eDiscovery Daily Blog
NY Appellate Court Reverses Ruling on Discovery of “Private” Facebook Posts: eDiscovery Case Law
In Forman v. Henkin, No. 1. (N.Y. Feb. 13, 2018), the Court of Appeals of New York reinstated a trial judge’s ruling requiring the plaintiff who was disabled in a horse riding accident to turn over “private” photos to the defendant taken before and after her injuries.
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In this case regarding allegations that the plaintiff was injured when she fell from a horse owned by defendant and maintained that, since the accident, she had become reclusive as a result of her injuries and also had difficulty using a computer and composing coherent messages. In particular, she contended that a simple email could take hours to write because she had to go over written material several times to make sure it made sense. The defendant sought an unlimited authorization to obtain plaintiff’s entire “private” Facebook account, contending the photographs and written postings would be material and necessary to his defense of the action under CPLR 3101(a). When the plaintiff failed to provide the authorization, the defendant moved to compel, asserting that the Facebook material sought was relevant to the scope of plaintiff’s injuries and her credibility. The plaintiff opposed the motion arguing that the defendant failed to establish a basis for access to the “private” portion of her Facebook account because, among other things, the “public” portion contained only a single photograph that did not contradict the plaintiff’s claims or deposition testimony.
In February 2014, the trial court ordered the plaintiff to give the defendant pre-accident photos she intended to use at trial, post-accident photos not depicting nudity or romantic encounters, and access to post-accident records of her messages. However, in December 2015, the appeals court limited the disclosure to photos intended for trial, saying the defendant could not go on a “fishing expedition” for evidence. Two Justices dissented, concluding the defendant was entitled to broader access to the plaintiff’s Facebook account and calling for reconsideration of that court’s recent precedent addressing disclosure of social media information as unduly restrictive and inconsistent with New York’s policy of open discovery. The Appellate Division granted the defendant leave to appeal to this Court, asking whether its order was properly made.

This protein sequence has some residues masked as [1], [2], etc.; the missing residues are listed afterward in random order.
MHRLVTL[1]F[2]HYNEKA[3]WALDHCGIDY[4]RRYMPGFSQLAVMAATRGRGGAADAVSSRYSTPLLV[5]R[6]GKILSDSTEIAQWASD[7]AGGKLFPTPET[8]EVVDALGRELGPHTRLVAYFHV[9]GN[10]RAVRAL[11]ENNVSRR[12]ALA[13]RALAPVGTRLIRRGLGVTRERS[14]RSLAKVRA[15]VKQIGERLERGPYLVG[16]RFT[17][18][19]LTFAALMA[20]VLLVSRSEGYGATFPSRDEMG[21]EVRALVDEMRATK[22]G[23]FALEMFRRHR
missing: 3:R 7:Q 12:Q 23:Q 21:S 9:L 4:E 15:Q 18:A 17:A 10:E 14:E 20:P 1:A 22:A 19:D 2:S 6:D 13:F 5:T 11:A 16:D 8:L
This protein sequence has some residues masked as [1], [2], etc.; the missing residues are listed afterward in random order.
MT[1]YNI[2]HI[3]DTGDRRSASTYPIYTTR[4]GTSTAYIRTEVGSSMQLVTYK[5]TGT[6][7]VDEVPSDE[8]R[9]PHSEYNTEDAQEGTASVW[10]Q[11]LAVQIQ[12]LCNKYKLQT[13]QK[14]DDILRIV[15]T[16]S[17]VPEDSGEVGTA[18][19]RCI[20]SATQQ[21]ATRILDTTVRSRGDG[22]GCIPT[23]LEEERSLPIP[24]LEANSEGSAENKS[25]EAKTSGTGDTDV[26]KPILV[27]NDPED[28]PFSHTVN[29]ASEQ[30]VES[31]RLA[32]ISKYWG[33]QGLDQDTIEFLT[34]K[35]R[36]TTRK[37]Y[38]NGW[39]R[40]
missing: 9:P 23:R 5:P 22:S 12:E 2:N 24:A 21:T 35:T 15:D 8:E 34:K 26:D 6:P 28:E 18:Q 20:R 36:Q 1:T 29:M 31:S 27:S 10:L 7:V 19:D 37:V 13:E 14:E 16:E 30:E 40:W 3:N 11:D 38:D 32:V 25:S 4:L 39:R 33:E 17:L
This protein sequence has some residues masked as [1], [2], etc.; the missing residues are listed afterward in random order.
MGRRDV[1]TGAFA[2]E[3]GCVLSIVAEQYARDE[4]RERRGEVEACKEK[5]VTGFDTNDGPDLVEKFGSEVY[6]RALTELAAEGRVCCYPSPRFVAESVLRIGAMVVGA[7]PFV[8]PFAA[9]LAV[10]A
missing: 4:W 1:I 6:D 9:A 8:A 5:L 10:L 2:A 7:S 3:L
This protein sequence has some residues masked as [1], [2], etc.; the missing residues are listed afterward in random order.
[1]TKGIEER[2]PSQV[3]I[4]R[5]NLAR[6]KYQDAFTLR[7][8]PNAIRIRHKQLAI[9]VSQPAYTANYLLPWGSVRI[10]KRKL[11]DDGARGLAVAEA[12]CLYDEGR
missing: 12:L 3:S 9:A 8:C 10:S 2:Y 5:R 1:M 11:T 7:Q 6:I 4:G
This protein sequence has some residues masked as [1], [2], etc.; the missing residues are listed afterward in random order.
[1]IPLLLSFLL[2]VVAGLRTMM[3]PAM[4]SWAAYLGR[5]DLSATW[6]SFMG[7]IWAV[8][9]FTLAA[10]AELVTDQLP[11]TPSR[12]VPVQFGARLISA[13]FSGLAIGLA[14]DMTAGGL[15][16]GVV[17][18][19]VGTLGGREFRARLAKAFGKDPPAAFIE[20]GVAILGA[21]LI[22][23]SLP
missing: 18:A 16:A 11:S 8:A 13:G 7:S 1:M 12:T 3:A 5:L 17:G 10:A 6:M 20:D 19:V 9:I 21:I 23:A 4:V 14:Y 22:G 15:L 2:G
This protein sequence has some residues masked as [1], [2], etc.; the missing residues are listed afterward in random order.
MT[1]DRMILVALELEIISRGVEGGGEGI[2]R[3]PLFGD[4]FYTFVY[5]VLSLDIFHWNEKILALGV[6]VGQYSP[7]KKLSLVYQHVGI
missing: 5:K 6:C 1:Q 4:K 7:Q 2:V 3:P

Appellate Court’s Ruling
In considering that appeal, the Court observed that “a threshold rule requiring [the party seeking disclosure] to ‘identify relevant information in [the] Facebook account’ effectively permits disclosure only in limited circumstances, allowing the account holder to unilaterally obstruct disclosure merely by manipulating ‘privacy’ settings or curating the materials on the public portion of the account. Under such an approach, disclosure turns on the extent to which some of the information sought is already accessible – and not, as it should, on whether it is ‘material and necessary to the prosecution or defense of an action’”. So, while the Court stated that “we reject the notion that the account holder’s so-called ‘privacy’ settings govern the scope of disclosure of social media materials”, it also stated that “we agree with other courts that have rejected the notion that commencement of a personal injury action renders a party’s entire Facebook account automatically discoverable”.
Nonetheless, the Court acknowledged that “even private materials may be subject to discovery if they are relevant. For example, medical records enjoy protection in many contexts under the physician-patient privilege…But when a party commences an action, affirmatively placing a mental or physical condition in issue, certain privacy interests relating to relevant medical records – including the physician-patient privilege – are waived”. With that in mind, the Court stated:
“Applying these principles here, the Appellate Division erred in modifying Supreme Court’s order to further restrict disclosure of plaintiff’s Facebook account, limiting discovery to only those photographs plaintiff intended to introduce at trial. With respect to the items Supreme Court ordered to be disclosed (the only portion of the discovery request we may consider), defendant more than met his threshold burden of showing that plaintiff’s Facebook account was reasonably likely to yield relevant evidence.” So, the Court reversed the Appellate Division order and reinstated the lower court order.
So, what do you think? Should “private” Facebook posts be discoverable? Please share any comments you might have or if you’d like to know more about a particular topic.
Case opinion link courtesy of eDiscovery Assistant.
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